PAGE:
Last Update: September 28, 2023
Slathering on sunscreen before a day at the beach means you’re protecting your skin from the elements, but there’s more to that squirt of SPF than meets the eye. And the same goes for a swipe of lipstick or a dollop of shampoo because unfortunately, the cosmetics industry has a dark side.
According to Shannon Keith, founder of the Rescue + Freedom Project, “[In the U.S.,] animal testing is not required by law, therefore, companies that test on animals choose to do so. The public is often misled when a company says it doesn’t test on animals yet fine print states ‘unless required by law.’ This happens when companies sell products in countries like China that do require animal testing.”
From skin care to hair care, animal testing is a common practice for many companies, and today we’re helping shed light on this important issue. We’ll also introduce you to a very special organization and a beauty brand that are working to change policies. Read on for some practical ways to stay informed, vote with your dollar, and care for animals at the same time.
The Rescue + Freedom Project (formerly Beagle Freedom Project) has been rescuing animals from laboratory experiments since 2010. Its motto to “rescue, rehabilitate, and repeat” serves four-legged friends across the country, and RFP is always ready to go the distance for any animal.
It all started when Shannon rescued two beagles from an animal testing facility in California. “I heard a lab was closing for the winter holiday and discovered that rather than caring for the dogs over break, the facility’s policy was often just to euthanize them,” she shared. Luckily, the lab let her take the animals, but only if she agreed to pick them up in a matter of hours. “As I drove to the lab, I imagined their moment of freedom—how the dogs would be so happy, running and free. After all, they’ve lived their lives in steel cages without access to the outdoors and have been known only by a federal ID number tattooed in their ears,” she said.
When Shannon arrived, the dogs couldn’t communicate because their vocal chords had been cut, and they were shaking in their cages, salivating uncontrollably, and had vacant looks in their eyes. “When I opened the crates to let them out into the sunshine, they hesitated. It took 20 minutes for them to feel comfortable stepping onto the grass. After this experience, I made it my mission to not only save these dogs, but to change the laws and change the face of animal testing.”
In recent years, Shannon has seen big strides being made, which is good news for animals. RFP recently donated $200,000 to scientists to develop alternative methods for animal testing, an exciting development that has the potential to go mainstream. “The technology and science is available. The issue is simply funding,” she said. “In terms of cosmetics, we’ve seen several countries ban animal testing in cosmetics, and it’s time for the United States to do the same!”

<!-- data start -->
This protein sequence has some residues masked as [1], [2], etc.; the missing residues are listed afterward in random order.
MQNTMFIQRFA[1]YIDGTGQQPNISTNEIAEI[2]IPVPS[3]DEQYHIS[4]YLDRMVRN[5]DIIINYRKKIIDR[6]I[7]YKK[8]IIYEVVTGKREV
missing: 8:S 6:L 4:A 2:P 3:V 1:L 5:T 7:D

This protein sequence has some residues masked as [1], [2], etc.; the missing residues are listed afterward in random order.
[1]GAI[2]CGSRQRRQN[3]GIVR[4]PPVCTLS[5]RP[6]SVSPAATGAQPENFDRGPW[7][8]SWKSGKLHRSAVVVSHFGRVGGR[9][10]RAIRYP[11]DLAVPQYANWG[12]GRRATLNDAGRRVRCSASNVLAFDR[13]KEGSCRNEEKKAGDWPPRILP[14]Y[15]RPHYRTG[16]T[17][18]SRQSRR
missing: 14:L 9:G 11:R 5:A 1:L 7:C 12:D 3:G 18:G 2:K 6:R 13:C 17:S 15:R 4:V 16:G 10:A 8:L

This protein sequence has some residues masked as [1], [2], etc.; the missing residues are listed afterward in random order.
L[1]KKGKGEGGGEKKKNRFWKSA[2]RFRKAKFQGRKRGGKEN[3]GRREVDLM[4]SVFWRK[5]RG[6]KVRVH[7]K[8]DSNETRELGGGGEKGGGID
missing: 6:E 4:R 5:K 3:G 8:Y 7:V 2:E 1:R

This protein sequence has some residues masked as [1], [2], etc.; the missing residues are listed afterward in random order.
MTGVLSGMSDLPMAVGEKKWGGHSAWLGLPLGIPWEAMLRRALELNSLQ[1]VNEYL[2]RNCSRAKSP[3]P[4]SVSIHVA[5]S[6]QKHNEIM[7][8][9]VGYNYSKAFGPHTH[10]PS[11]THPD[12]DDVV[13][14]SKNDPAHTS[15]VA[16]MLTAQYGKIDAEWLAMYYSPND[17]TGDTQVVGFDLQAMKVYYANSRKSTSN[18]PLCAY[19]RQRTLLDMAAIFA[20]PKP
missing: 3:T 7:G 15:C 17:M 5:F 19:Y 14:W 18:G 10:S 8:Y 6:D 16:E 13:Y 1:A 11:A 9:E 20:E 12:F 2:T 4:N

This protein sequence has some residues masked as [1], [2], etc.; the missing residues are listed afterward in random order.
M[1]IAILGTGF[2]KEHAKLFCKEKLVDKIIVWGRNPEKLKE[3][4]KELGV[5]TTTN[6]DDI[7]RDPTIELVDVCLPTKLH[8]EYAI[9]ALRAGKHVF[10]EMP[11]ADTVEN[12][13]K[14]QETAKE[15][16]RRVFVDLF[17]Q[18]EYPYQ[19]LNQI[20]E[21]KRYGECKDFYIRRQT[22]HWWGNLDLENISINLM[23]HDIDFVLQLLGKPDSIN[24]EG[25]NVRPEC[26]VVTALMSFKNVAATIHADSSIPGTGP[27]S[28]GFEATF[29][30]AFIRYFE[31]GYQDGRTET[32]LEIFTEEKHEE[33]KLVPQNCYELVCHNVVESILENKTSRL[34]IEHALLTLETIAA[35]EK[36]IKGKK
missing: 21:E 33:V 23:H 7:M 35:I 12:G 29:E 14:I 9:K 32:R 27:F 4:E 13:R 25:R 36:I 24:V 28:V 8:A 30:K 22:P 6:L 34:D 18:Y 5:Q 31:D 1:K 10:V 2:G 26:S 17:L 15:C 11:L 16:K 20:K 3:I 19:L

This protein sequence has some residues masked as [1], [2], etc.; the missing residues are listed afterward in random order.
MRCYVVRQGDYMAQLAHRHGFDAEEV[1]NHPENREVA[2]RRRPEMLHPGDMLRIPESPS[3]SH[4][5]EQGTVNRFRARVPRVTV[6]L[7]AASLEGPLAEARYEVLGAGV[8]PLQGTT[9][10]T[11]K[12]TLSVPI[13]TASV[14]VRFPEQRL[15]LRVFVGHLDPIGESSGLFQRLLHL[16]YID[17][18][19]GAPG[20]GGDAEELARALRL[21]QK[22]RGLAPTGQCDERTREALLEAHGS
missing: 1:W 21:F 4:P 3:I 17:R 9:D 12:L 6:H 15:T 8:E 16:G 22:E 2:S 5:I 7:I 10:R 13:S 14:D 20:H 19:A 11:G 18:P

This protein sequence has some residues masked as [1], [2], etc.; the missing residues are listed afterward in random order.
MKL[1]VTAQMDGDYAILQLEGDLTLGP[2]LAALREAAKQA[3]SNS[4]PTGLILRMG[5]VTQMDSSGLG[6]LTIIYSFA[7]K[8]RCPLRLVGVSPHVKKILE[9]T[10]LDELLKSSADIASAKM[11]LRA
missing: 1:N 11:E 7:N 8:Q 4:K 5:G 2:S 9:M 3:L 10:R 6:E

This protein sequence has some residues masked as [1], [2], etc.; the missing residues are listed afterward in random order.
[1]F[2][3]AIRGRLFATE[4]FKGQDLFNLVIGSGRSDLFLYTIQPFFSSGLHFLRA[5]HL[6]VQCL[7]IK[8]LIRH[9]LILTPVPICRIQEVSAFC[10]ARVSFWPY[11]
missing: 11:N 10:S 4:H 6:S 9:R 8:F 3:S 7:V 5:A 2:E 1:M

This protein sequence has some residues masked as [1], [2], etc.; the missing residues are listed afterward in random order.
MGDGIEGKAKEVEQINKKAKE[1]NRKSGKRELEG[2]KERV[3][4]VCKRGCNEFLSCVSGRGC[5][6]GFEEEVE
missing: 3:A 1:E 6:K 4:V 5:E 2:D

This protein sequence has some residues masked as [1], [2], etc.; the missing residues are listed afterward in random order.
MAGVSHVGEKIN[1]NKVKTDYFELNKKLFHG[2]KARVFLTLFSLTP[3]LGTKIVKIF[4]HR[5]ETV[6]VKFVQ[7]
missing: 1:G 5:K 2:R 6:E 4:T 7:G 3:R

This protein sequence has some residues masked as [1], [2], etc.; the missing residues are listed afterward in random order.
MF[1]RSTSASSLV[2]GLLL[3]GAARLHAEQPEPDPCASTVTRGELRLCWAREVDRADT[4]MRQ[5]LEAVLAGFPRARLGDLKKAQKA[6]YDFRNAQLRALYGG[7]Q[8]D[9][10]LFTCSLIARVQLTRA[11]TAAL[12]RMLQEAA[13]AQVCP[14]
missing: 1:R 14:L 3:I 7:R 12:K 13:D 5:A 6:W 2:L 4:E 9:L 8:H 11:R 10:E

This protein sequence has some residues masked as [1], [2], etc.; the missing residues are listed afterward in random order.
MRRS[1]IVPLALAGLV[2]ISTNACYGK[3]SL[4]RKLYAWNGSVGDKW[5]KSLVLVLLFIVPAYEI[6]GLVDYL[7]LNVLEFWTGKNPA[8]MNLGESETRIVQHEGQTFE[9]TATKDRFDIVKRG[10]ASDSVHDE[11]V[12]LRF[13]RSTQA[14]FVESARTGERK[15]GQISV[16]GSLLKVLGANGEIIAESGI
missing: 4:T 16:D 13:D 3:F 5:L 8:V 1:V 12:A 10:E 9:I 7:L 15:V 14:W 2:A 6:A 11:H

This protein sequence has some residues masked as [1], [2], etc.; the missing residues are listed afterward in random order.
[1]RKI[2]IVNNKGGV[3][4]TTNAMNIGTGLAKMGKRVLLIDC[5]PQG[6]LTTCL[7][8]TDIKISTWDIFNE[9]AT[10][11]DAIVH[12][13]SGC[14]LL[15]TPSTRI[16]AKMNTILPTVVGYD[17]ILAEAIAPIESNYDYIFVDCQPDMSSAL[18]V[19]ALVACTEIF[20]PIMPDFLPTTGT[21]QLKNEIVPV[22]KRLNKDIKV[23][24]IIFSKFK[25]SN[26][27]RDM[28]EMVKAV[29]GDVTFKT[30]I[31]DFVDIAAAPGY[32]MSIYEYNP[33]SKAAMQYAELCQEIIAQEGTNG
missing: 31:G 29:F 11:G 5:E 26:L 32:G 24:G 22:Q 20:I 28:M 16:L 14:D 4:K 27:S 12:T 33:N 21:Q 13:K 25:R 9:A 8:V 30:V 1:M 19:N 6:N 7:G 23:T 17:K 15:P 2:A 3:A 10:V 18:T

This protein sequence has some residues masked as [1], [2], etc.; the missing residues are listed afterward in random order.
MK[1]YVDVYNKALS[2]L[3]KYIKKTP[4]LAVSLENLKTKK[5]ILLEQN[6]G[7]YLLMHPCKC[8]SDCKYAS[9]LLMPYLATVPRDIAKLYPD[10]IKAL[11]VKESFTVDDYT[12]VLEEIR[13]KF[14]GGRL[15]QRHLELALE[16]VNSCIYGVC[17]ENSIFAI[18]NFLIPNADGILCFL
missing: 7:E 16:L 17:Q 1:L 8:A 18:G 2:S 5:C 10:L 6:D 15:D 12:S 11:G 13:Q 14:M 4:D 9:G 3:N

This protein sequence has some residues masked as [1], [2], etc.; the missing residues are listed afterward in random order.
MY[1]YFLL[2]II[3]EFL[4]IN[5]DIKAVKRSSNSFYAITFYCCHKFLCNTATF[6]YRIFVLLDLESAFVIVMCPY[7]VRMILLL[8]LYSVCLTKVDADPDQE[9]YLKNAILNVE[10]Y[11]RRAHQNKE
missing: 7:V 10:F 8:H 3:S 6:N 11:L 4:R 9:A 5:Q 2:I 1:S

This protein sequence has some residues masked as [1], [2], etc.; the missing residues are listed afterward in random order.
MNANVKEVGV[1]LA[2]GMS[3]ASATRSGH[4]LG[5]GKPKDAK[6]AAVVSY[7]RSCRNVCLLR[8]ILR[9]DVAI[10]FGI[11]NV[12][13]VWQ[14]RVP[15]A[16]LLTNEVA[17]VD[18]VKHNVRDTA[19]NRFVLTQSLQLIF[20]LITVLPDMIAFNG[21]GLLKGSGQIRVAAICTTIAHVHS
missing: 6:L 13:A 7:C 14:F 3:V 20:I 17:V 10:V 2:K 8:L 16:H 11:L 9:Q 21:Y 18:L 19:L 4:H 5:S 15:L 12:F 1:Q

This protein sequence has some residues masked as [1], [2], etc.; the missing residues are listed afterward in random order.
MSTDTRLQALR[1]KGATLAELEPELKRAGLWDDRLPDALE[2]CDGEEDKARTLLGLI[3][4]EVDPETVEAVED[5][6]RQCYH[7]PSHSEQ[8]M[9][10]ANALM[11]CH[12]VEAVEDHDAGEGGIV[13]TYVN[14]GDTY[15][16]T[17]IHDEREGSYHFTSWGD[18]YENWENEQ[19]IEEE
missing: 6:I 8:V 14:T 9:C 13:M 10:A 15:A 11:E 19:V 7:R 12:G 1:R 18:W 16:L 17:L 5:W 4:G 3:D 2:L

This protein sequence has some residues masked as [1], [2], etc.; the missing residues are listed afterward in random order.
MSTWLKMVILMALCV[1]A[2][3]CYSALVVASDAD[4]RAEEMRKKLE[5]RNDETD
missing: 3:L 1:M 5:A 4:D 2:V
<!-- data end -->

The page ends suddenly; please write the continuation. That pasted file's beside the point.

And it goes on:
If shopping cruelty-free is a priority, there are lots of ways to put this value into practice. Here are some tips, straight from the experts.
“The easiest thing to do is look at the product,” Shannon said. See if there’s a leaping bunny (the cruelty-free logo) or other symbol that indicates it’s a cruelty-free product, or the language “not tested on animals. Shannon said sometimes a product is cruelty-free but it doesn’t say so on the package. To double check, download the free app Cruelty-Cutter—you scan the barcode of a product and it instantly tells you if the product is cruelty-free or not!
Lots of organizations are focused on creating positive change in the science community and eliminating animal testing for good. Shop cruelty-free products (see above), sign petitions, and brush up on the Beagle Freedom Bill, which details which states have stricter guidelines. If your state isn’t listed, be an advocate for animals and contact your senator to initiate the bill.
Ready to take your support one step further? Open your home to an animal in need and apply to foster or adopt a dog.
When it comes to beauty brands that get an A for animal welfare, Kiss My Face makes the grade. It’s partnered with the Rescue + Freedom Project for the past two years to help educate consumers about this important issue. Chief Marketing Officer Arnisha Hallett-Jones gave us the scoop on all the ways Kiss My Face is standing up for animals!
When the brand launched 36 years ago, it was completely cruelty-free. “In addition to our partnership with RFP, we regularly share stories about beagles that have been rescued from testing facilities on our social channels,” Arnisha shared. This fall, Kiss My Face is planning a cruelty-free campaign for the holiday wrap that goes around its top-selling 86% Pure Olive Bar Soap 3-Pack and Coconut Bar Soap 3-Pack. (Sounds like the perfect stocking stuffer!)
Like Shannon, Arnisha is feeling positive about the changes taking place to keep animals safe. “Five years ago the EU completed the ban on the sale of animal-tested cosmetics. That was a great start!” she said. Back on American Soil this past February, New York State proposed a ban on the import and sale of cosmetics tested on animals, and Hawaii and California added support shortly afterwards. (New York has already outlawed animal testing within state lines.) The good news doesn’t stop there, because advocacy organizations like Cruelty Free International are currently pushing for a global ban on animal testing.
Ready to get shopping? We’ve made it easy to support cruelty-free brands. All you need to do is select the Cruelty Free value from our Shop Values option on the home page—or check them out right here!
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